The Evolution of Cryptocurrency Regulation in Lithuania Prior to 2024

As the world of cryptocurrency continually evolved, Lithuania emerged as a notable player in shaping regulations for virtual asset service providers (VASPs) within the European Union. By the period leading up to 2024, Lithuania had developed a comprehensive legal framework, primarily focused on anti-money laundering (AML) and counter-terrorist financing (CTF) measures, to govern the operations of VASPs.

Key Regulatory Developments

Stringent AML and CTF Regulations: Lithuania’s Financial Crime Investigation Service (FCIS) laid down stringent AML and CTF regulations, crucial for over 478 registered VASPs in the country. The legislation framework included mandatory registration with the FCIS, Know Your Customer (KYC)/Know Your Business (KYB) measures, transaction monitoring, reporting obligations, and other related requirements. This robust framework was designed to ensure that VASPs operated in a responsible and secure manner​​.

FCIS Registration and Operational Requirements: The Money Laundering and Terrorist Financing Prevention Law of Lithuania classified VASPs into two broad categories: virtual currency exchange operators and depository virtual currency wallet operators. Most VASPs registered in Lithuania provided both services. The FCIS registration was mandatory for both local entities and branches of EU or non-EU legal entities. Moreover, VASPs were subjected to strict requirements such as having a tax resident senior manager in Lithuania, maintaining a significant authorized capital, and ensuring that management and beneficial owners had no criminal records​​.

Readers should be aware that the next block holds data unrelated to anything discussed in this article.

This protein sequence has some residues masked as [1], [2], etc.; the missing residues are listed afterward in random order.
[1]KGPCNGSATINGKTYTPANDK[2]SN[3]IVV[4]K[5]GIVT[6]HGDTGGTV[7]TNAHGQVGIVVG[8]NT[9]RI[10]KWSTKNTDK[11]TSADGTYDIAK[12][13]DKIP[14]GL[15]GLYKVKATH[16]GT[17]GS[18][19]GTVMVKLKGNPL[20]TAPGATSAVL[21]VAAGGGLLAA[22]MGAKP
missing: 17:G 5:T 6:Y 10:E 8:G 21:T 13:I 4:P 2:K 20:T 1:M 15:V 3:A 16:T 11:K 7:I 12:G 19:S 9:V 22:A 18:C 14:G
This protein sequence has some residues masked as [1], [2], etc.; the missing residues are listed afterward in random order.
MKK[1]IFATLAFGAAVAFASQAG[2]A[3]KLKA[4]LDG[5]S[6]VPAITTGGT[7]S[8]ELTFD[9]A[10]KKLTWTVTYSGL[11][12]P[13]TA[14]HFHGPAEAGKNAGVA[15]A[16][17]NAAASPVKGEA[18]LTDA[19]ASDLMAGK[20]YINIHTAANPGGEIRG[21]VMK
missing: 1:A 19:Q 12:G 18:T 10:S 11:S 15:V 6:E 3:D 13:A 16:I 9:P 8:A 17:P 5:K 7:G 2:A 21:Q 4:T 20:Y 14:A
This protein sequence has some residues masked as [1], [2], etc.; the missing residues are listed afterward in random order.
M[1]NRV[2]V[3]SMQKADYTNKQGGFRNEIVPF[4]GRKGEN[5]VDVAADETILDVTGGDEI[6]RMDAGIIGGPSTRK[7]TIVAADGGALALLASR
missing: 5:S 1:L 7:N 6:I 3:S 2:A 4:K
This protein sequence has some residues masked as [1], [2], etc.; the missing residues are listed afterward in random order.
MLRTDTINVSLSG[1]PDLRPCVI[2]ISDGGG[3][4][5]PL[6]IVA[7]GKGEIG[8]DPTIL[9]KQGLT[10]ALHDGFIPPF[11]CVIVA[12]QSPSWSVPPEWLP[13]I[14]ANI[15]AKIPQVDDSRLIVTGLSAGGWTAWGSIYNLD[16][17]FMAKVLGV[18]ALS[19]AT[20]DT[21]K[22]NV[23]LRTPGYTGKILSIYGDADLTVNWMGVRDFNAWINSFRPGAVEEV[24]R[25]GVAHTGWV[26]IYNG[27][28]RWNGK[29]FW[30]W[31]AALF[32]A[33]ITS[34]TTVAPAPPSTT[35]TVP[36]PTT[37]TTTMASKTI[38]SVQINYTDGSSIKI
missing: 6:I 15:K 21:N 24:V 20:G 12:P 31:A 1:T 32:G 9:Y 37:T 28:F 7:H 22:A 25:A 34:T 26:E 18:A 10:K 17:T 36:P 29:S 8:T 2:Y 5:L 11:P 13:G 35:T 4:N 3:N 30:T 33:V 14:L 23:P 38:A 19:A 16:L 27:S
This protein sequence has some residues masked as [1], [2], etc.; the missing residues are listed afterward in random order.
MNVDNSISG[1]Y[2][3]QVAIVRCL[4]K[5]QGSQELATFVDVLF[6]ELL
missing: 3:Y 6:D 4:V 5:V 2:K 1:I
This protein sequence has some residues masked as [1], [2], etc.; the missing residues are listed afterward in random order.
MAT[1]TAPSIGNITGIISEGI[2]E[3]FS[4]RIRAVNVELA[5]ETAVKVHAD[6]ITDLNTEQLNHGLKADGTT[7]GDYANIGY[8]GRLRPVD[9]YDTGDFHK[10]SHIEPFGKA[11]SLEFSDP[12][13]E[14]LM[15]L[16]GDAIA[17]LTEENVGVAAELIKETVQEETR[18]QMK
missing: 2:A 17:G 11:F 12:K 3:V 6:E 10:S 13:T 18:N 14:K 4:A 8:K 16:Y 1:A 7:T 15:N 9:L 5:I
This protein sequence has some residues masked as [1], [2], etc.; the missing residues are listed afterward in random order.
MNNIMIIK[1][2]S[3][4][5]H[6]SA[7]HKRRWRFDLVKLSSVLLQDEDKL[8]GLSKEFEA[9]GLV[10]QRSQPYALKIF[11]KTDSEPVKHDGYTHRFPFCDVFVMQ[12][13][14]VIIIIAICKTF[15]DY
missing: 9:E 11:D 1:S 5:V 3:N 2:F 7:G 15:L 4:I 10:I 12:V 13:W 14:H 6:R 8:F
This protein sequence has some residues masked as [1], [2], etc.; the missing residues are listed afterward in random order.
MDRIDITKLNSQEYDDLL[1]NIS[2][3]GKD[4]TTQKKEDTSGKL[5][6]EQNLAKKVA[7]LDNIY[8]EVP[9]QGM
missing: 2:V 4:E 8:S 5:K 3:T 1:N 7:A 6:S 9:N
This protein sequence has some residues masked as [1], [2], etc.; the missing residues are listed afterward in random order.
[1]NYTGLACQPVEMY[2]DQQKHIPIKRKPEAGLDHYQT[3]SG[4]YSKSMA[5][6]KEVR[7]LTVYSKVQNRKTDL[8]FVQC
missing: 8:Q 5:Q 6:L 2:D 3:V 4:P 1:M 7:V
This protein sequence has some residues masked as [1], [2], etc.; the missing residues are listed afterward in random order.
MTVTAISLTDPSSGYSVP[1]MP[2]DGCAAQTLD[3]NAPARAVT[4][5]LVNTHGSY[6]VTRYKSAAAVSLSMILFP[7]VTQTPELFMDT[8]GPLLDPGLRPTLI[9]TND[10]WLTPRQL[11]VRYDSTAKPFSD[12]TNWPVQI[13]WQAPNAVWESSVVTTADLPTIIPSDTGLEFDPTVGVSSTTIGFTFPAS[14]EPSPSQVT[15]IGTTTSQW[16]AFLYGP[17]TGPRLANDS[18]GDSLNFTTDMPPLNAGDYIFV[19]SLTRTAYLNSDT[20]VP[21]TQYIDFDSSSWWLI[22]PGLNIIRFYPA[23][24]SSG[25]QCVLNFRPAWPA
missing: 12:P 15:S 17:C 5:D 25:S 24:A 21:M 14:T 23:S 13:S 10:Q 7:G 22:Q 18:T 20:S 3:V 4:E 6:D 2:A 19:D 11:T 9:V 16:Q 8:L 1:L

AML/CTF Team and KYC/KYB Checks: VASPs were required to have a designated AML/CTF team, including senior employees or board members responsible for implementing AML/CTF measures. Additionally, VASPs had to perform KYC/KYB checks before establishing a business relationship with a customer or upon reaching a transaction threshold of 700 EUR. These measures were crucial for verifying the identity of customers and legal entities involved in transactions​​​​.

Transaction Monitoring and Reporting: VASPs were obliged to report a customer’s identification data to the FCIS for transactions exceeding 15,000 EUR. This requirement applied regardless of whether the transaction was conducted in one or several interconnected operations. Moreover, VASPs had to report any suspicious monetary operations or transactions to the FCIS, ensuring a high level of scrutiny and compliance​​.

Adoption of FATF Travel Rule: Starting January 2025, VASPs in Lithuania were required to comply with an analog of the FATF Travel Rule. This rule mandated VASPs to obtain and disclose detailed information about the sender and recipient of virtual asset transfers. This future regulation was aimed at enhancing transparency in virtual asset transactions and preventing misuse for illicit activities​​.

Risk Management and Compliance Training: VASPs were also required to conduct comprehensive risk assessments, manage identified risks effectively, implement international financial sanctions, and ensure continuous training for employees. These measures were vital for maintaining regulatory compliance and keeping abreast of the latest AML/CTF protocols and practices​​.


In summary, prior to 2024, Lithuania had established a proactive and detailed regulatory framework for cryptocurrencies, focusing predominantly on AML/CTF compliance and operational integrity of VASPs. The country’s approach mirrored the broader EU initiative to integrate virtual assets into the financial system responsibly. Lithuania’s regulations not only fostered trust and integrity in the crypto-market but also set a standard for responsible VASP operations, contributing significantly to the evolving landscape of cryptocurrency governance.

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